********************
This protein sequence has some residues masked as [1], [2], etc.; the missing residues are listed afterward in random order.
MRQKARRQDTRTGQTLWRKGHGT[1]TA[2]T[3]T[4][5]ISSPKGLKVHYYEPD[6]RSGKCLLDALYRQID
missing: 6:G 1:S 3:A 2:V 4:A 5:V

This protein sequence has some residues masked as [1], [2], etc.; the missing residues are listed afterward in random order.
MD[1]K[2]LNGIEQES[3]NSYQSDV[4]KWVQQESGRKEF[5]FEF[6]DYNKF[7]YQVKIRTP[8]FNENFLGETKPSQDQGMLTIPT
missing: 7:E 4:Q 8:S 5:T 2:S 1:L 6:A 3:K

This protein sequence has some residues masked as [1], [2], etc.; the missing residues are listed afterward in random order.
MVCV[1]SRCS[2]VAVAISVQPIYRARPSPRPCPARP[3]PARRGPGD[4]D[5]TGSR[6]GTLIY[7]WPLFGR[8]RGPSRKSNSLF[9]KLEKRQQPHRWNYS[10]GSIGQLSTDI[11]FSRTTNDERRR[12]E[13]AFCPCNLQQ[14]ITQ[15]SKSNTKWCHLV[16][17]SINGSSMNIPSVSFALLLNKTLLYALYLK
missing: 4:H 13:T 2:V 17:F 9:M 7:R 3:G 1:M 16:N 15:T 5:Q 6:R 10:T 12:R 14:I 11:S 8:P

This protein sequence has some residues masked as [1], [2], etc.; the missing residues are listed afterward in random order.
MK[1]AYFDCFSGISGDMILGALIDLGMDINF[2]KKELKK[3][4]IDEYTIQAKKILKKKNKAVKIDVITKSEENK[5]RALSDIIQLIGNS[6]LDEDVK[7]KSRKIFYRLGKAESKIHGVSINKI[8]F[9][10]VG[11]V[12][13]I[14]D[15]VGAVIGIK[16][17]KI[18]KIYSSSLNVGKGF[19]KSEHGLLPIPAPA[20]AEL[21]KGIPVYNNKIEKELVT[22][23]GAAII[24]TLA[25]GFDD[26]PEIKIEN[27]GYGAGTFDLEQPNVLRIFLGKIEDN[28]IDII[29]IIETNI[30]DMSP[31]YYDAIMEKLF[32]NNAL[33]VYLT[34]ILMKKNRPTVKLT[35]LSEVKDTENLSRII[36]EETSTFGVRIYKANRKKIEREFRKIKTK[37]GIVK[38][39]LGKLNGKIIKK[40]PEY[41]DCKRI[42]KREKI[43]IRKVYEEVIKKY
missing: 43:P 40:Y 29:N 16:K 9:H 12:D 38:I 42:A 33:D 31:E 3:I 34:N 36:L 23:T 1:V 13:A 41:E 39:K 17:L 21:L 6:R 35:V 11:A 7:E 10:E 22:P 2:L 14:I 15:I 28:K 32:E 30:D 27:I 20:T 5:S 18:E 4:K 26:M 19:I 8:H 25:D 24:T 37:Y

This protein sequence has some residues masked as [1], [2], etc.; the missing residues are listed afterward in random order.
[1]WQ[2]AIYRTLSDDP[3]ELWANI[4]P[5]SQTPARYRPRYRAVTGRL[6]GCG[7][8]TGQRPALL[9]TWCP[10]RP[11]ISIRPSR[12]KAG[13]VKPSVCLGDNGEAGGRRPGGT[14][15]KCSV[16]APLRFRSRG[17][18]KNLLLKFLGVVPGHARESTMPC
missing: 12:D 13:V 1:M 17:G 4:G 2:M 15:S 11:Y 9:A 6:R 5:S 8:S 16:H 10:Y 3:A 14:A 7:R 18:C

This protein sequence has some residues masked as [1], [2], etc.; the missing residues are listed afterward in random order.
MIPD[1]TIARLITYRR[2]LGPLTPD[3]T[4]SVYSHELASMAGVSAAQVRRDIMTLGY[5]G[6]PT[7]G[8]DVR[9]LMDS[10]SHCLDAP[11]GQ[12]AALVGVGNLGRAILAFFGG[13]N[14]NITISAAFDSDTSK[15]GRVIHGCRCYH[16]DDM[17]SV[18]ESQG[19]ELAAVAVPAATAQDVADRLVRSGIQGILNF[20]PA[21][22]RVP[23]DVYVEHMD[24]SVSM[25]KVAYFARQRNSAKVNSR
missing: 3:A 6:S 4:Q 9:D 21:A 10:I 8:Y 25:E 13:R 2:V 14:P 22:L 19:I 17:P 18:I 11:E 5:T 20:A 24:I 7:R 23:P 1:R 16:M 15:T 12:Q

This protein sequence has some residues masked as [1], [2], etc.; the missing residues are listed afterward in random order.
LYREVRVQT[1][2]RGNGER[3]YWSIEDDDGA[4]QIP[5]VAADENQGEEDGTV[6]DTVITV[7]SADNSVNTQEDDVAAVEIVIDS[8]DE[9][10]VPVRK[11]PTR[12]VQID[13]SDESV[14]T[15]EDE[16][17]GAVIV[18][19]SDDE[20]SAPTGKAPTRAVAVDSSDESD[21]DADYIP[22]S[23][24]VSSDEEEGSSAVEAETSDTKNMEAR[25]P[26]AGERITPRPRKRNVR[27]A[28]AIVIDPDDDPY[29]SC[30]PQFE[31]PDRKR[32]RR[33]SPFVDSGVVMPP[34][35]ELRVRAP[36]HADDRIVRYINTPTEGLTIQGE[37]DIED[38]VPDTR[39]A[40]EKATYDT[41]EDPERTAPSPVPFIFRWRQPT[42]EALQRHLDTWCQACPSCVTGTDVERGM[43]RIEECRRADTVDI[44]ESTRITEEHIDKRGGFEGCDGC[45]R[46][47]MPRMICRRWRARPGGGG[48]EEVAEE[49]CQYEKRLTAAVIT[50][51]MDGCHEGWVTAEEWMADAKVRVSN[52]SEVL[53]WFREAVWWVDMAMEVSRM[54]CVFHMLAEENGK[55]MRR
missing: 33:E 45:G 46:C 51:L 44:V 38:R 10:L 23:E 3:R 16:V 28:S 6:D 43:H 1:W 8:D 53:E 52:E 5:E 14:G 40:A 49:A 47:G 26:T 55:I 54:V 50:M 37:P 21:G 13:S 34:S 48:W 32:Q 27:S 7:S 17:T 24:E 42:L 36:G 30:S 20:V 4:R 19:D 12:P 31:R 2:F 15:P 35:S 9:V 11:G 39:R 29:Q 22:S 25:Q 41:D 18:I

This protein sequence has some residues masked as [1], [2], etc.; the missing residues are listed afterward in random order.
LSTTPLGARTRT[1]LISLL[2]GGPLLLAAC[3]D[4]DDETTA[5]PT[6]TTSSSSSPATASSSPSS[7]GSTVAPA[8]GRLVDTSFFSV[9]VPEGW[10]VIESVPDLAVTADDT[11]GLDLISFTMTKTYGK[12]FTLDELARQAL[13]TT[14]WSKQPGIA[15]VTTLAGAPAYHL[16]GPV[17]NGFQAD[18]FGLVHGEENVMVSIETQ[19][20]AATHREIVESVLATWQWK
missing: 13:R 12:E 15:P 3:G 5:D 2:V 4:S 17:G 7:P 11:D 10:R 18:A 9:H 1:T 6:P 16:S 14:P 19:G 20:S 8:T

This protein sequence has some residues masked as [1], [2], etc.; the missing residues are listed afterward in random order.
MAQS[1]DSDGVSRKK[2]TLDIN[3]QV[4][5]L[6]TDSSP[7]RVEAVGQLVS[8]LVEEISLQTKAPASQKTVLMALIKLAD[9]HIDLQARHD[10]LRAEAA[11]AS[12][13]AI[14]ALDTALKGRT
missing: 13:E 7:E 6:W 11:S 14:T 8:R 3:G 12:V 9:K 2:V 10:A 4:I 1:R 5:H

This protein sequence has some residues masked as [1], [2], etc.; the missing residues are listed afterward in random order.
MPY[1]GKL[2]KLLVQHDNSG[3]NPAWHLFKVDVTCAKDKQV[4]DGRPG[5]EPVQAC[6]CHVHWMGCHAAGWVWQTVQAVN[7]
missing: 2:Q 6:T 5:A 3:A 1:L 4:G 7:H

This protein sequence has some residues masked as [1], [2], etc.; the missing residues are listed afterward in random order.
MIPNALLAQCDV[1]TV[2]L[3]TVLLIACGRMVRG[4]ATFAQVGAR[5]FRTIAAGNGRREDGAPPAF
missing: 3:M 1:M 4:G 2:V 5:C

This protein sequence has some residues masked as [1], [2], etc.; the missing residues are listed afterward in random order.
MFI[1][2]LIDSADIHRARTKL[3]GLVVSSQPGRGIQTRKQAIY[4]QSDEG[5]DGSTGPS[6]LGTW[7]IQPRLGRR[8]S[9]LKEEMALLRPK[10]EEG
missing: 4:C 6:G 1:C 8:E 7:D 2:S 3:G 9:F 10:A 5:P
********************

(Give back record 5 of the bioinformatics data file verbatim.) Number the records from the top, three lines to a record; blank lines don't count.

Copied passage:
This protein sequence has some residues masked as [1], [2], etc.; the missing residues are listed afterward in random order.
[1]WQ[2]AIYRTLSDDP[3]ELWANI[4]P[5]SQTPARYRPRYRAVTGRL[6]GCG[7][8]TGQRPALL[9]TWCP[10]RP[11]ISIRPSR[12]KAG[13]VKPSVCLGDNGEAGGRRPGGT[14][15]KCSV[16]APLRFRSRG[17][18]KNLLLKFLGVVPGHARESTMPC
missing: 12:D 13:V 1:M 17:G 4:G 2:M 15:S 11:Y 9:A 6:R 5:S 8:S 16:H 10:Y 3:A 14:A 7:R 18:C